Today’s blog is part three in a series on sex addiction. Parts One and Two explored the ways in which one might identify sex addiction in one’s self or one’s partner and possible causes and suggested supports for healing sex addiction. In today’s blog, I hope to provide partners (and former partners) of sex addicts with some support – specifically validation for the devastating effects of being in relationship with a sex addict. In tomorrow’s blog, I will explore possible supports in helping the partner heal from having been in relationship with a sex addict.
Sex addiction confused as love
As I mentioned in yesterday’s blog, for as long as sex addicts are indulging their addiction, sex addicts are incapable of experiencing or participating in true intimacy. This truth has devastating effects on any and every relationship into which the sex addict enters. As Stephanie Carnes, states, “Sex addiction thrives in secrecy, (Mending a shattered heart, 2009, p. 9)” and addicts will go to any length to protect their double life.” Whether engaging in compulsive fantasizing, pornography, sex sites, prostitution and/or masturbation, addicts accomplish this in secret and their partners are often none the wiser. Additionally, many sex addicts are masters as presenting themselves as simply “passionate” and pride themselves is being masterful “lovers,” luring potential partners in with their exceptional “skills.” Soon, however, the partner begins to see that no matter what they do or how they do it (sexually), it is never enough, neither is it good enough, because nothing can compare with the fantasies cooked up in an addicts mind or with the intensity and danger of what they might be viewing through pornography or experiencing on sex-sites. As the partner of an addict eventually learns, the partner’s need for sexual stimulation has nothing to do with love and instead of helping to facilitate intimacy, actually destroys it.
Sex Addiction is Still in the Closet
One of the challenges with sex addiction is that in most circles, it remains in the closet. Sex addiction is not discussed publicly and neither has it attained the recognition and acknowledgement of other addictions such as drugs, alcohol, gambling, etc. For some, sex addiction is considered a joke – something that was cooked up by some fundamentalist, repressed, suppressed, uptight religious folks trying to keep us from having great sex. The accessibility and mainstreaming of pornography, does not help in this regard. As such, sex addiction is difficult to identify, especially for the partner of a sex addict, who maybe never witnesses the behavior itself, but only the before and after-effects.
Effects Experienced by Partners of Sex Addicts
Before: The before effects of sex addiction are most easily recognized by feelings of withdrawal such as irritability or restlessness on the part of the addict when unable to act out sexually, which escalates until they get their fix. The partner feels the tension of these feelings and often becomes the target – being blamed by the addict for these feelings (you aren’t servicing me enough or in the ways that I want). Often, not knowing any better, the partner believes it must be their fault. Shame and guilt step in and the partner often feels pressured to play their part in helping the addict “feel better,” often agreeing to sexual behaviors that actually make them feel uncomfortable.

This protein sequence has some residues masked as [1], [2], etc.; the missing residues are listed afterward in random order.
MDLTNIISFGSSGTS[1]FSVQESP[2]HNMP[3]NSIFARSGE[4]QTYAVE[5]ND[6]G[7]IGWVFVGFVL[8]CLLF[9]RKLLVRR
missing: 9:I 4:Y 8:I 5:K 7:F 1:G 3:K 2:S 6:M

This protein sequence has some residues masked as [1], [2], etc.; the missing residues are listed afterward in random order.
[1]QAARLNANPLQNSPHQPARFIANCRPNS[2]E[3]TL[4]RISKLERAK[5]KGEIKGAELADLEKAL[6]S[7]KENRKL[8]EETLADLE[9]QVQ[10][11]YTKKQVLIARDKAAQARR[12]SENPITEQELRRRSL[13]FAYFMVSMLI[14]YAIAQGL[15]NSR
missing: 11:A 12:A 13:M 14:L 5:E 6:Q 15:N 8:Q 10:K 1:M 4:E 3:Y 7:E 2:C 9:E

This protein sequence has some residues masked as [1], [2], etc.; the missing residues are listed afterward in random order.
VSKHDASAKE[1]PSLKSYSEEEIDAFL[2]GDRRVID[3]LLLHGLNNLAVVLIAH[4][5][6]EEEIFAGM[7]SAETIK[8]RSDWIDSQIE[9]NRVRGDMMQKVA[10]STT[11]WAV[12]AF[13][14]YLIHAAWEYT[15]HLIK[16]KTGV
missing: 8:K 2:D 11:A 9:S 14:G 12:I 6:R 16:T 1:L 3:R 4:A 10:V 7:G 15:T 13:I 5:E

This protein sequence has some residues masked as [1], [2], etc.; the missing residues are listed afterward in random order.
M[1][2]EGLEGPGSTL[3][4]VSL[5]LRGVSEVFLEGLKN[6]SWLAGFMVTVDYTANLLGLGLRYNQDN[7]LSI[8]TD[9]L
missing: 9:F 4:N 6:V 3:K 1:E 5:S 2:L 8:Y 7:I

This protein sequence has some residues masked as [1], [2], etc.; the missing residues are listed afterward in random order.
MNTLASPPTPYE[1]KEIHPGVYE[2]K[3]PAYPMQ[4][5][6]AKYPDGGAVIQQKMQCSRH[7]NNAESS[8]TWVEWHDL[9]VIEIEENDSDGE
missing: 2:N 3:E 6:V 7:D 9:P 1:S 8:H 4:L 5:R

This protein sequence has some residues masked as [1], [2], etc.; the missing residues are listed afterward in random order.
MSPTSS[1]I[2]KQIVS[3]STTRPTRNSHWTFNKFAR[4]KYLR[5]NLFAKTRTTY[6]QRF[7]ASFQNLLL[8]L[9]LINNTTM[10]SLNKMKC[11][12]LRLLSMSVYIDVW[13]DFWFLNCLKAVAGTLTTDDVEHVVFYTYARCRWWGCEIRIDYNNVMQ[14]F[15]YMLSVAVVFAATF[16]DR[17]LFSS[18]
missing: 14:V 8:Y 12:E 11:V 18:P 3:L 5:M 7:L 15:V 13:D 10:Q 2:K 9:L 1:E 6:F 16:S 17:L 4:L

After: The after-effects are also comprised of shame and guilt because no matter what the partner does or how, it will never be right for the addict. For the addict, sex becomes a bottomless pit of need that can never be met, and in the mind of the addict, their partner becomes the person “responsible” for their dissatisfaction. Until they know otherwise, the partner often takes on the responsibility for the addict’s unhappiness, frequently entering into the cycle of addiction with the addict – trying everything within their means to make the addict happy and having to face the shame of continued failure. Eventually, the partner may shut down sexually and cut off any connection they may have to their own sexual needs and desires, unable to face the continual shame of failure and humiliation. Compounding this shame is the addict’s blaming and shaming behaviors toward the partner. Because of their inability to “please” them, addicts often accuse their partners of being “frigid, repressed, uptight,” or even “asexual.” Sadly, partners begin to believe these lies and end up losing any self-esteem they might have had in regards to sexual intimacy and desirability. These feelings of shame are compounded when the sex addict turns away from the partner toward masturbation, pornography, sex sites or other partners in search of a “better” fix.
Ultimately, what is created within the partner of a sex addict is a deep well of shame – shame over not being able to please their partner, shame for agreeing to sex acts they might feel uncomfortable with, shame over wondering what is wrong with them and shame over wondering if there is something wrong with their partner in a culture that often glorifies sex addiction and in a partner who might still be in denial. When recovering from a relationship with a sex addict, healing this shame is the primary and most critical task. In tomorrow’s blog we will explore strategies for healing yourself from a relationship with a sex addict.
If you are a partner of a sex addict, please seek out help and support through counseling, psychotherapy or a local 12-Step group well versed in the subtleties of sex addiction. For additional support, check out Mending a Shattered Heart – a Guide for Partners of Sex Addicts, edited by Stephanie Carnes, PhD.